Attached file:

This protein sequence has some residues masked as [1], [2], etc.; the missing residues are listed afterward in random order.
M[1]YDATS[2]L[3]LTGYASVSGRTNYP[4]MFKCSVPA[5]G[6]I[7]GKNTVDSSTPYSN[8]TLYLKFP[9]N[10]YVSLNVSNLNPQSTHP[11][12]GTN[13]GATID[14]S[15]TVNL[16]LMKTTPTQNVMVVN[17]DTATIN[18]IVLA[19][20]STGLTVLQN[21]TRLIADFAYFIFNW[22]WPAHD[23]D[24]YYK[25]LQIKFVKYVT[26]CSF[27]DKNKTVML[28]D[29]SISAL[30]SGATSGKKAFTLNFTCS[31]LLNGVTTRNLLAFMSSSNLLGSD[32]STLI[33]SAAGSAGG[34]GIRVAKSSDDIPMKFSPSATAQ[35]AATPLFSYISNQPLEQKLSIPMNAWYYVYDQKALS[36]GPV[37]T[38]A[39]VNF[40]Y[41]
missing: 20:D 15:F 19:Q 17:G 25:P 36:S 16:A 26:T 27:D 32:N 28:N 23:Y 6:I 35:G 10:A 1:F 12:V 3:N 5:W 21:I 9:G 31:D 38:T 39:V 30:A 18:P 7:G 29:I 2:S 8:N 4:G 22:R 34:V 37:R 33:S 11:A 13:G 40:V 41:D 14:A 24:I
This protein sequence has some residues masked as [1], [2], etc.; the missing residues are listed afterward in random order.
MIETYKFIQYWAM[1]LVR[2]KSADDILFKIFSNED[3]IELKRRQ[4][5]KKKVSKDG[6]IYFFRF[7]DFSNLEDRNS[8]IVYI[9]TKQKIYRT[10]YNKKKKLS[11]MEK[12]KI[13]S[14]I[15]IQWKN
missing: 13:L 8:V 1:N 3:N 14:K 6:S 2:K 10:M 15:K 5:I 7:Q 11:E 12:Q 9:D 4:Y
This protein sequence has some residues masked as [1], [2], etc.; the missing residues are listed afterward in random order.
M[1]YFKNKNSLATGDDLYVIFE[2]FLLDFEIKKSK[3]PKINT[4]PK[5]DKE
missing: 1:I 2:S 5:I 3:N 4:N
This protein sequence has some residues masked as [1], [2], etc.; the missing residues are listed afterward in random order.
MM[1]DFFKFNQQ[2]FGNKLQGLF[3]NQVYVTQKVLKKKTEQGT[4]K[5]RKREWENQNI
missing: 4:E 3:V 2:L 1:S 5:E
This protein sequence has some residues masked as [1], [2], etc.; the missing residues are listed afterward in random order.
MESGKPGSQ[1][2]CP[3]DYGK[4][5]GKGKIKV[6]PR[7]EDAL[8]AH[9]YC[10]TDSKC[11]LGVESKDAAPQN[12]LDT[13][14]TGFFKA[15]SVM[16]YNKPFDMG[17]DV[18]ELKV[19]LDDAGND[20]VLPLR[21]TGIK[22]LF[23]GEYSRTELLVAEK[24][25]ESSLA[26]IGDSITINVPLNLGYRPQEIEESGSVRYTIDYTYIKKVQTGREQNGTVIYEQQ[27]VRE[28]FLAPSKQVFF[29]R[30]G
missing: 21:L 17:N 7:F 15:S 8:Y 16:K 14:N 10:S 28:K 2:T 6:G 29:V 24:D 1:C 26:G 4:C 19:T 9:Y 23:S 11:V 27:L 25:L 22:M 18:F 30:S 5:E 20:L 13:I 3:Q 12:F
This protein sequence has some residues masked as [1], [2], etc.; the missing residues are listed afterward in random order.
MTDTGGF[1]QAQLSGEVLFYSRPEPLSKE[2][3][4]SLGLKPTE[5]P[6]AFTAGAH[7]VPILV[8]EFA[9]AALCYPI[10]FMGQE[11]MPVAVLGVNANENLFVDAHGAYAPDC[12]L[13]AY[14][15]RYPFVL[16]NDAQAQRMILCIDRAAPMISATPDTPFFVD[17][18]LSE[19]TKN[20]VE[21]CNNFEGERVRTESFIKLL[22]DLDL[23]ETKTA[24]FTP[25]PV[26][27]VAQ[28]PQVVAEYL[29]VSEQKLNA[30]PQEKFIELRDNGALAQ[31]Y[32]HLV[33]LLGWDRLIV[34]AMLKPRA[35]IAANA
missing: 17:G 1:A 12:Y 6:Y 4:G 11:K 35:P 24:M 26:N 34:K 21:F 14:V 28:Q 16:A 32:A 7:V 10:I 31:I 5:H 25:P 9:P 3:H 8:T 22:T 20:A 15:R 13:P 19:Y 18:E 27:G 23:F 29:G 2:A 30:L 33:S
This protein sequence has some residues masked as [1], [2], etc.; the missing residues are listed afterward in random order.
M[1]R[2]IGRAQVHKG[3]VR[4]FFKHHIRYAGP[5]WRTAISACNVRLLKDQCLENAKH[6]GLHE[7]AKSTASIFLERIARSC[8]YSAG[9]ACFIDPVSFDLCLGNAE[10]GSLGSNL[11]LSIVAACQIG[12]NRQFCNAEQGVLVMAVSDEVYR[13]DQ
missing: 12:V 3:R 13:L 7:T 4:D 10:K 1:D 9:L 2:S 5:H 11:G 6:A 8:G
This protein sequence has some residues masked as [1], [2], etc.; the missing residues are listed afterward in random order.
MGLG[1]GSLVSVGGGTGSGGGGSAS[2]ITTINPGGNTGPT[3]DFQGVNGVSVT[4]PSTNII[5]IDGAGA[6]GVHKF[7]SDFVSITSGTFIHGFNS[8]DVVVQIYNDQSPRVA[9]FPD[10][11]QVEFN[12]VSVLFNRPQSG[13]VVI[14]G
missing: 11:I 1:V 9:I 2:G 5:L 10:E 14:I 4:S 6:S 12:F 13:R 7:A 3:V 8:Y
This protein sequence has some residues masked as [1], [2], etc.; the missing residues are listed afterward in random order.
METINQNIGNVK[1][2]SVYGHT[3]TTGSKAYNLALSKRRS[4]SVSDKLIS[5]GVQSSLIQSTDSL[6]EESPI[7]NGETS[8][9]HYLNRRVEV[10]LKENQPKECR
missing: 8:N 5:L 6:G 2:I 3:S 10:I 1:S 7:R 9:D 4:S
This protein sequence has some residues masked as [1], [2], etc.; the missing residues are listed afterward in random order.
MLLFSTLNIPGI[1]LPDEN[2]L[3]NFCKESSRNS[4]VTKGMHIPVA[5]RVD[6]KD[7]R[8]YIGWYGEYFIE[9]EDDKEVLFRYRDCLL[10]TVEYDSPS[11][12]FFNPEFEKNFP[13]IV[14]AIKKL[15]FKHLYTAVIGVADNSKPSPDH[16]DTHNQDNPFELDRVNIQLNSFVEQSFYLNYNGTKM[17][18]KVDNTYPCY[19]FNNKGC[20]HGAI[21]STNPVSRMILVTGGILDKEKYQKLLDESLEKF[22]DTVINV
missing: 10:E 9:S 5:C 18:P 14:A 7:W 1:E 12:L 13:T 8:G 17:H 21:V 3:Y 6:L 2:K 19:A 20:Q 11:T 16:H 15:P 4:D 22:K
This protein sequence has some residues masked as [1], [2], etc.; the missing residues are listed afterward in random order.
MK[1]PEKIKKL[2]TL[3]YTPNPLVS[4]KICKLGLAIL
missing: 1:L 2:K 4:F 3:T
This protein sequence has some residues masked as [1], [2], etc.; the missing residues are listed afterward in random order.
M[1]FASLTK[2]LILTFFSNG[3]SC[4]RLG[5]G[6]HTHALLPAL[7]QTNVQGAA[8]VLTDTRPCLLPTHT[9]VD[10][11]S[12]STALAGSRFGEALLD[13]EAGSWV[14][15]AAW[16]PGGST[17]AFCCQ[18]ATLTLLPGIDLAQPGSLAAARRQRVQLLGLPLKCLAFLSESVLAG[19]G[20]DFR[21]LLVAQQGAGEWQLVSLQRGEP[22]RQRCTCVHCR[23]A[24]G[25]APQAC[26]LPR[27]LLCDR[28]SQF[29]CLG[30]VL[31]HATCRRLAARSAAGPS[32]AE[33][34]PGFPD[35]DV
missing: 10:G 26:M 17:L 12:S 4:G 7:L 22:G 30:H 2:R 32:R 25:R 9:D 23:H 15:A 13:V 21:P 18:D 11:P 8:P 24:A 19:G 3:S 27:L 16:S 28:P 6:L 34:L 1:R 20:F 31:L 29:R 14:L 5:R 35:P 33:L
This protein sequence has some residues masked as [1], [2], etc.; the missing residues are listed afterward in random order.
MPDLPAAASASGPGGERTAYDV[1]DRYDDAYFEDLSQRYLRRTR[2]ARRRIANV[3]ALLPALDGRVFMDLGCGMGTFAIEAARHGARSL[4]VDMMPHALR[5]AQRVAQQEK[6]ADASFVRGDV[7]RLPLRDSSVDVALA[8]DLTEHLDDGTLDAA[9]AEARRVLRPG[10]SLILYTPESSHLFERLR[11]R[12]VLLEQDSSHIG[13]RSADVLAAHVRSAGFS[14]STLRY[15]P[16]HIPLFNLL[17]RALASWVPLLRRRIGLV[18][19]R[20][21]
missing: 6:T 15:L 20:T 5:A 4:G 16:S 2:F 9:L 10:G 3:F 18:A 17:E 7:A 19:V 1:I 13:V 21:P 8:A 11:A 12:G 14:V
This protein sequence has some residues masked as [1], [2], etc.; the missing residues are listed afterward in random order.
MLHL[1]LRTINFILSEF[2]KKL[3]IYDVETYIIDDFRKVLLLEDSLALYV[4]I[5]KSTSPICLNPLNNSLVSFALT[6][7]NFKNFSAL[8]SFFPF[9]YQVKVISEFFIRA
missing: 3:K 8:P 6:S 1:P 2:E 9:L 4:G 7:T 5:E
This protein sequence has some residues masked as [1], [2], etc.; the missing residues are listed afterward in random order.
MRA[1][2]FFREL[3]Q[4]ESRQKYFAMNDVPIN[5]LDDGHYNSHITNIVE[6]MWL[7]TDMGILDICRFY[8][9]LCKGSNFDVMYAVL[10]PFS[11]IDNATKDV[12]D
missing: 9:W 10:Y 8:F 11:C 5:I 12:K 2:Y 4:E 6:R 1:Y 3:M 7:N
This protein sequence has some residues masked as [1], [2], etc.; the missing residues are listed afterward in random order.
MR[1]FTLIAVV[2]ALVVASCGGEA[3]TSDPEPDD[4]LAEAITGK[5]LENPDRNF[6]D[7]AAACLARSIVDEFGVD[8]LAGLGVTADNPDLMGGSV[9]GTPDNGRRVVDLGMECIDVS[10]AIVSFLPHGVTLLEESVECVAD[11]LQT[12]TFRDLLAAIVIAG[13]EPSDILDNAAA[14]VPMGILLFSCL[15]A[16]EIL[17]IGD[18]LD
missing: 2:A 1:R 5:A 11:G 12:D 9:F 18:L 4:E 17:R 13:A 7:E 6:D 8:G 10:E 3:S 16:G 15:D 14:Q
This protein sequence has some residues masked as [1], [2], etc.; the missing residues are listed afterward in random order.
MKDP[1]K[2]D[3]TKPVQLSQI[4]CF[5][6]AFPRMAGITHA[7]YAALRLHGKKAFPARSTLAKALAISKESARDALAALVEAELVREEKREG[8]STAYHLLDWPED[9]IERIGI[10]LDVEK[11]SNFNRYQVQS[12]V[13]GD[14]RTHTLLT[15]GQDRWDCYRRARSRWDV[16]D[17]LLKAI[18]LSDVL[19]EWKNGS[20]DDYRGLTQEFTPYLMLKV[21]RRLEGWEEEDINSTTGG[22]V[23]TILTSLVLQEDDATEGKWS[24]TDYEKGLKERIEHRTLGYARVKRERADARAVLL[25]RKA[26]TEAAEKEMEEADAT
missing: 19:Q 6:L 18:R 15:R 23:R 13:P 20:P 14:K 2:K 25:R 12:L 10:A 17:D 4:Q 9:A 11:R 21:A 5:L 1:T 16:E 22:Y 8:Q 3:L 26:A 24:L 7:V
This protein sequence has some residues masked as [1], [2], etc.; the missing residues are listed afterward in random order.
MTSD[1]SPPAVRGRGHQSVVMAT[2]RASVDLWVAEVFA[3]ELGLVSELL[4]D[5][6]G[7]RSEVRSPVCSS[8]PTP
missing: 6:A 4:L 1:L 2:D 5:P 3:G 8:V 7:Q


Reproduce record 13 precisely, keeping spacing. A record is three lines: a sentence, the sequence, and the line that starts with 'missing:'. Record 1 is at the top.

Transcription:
This protein sequence has some residues masked as [1], [2], etc.; the missing residues are listed afterward in random order.
MPDLPAAASASGPGGERTAYDV[1]DRYDDAYFEDLSQRYLRRTR[2]ARRRIANV[3]ALLPALDGRVFMDLGCGMGTFAIEAARHGARSL[4]VDMMPHALR[5]AQRVAQQEK[6]ADASFVRGDV[7]RLPLRDSSVDVALA[8]DLTEHLDDGTLDAA[9]AEARRVLRPG[10]SLILYTPESSHLFERLR[11]R[12]VLLEQDSSHIG[13]RSADVLAAHVRSAGFS[14]STLRY[15]P[16]HIPLFNLL[17]RALASWVPLLRRRIGLV[18][19]R[20][21]
missing: 6:T 15:L 20:T 5:A 4:G 16:S 2:F 9:L 10:G 3:F 18:A 17:E 7:A 19:V 1:I 13:V 21:P 8:A 11:A 12:G 14:V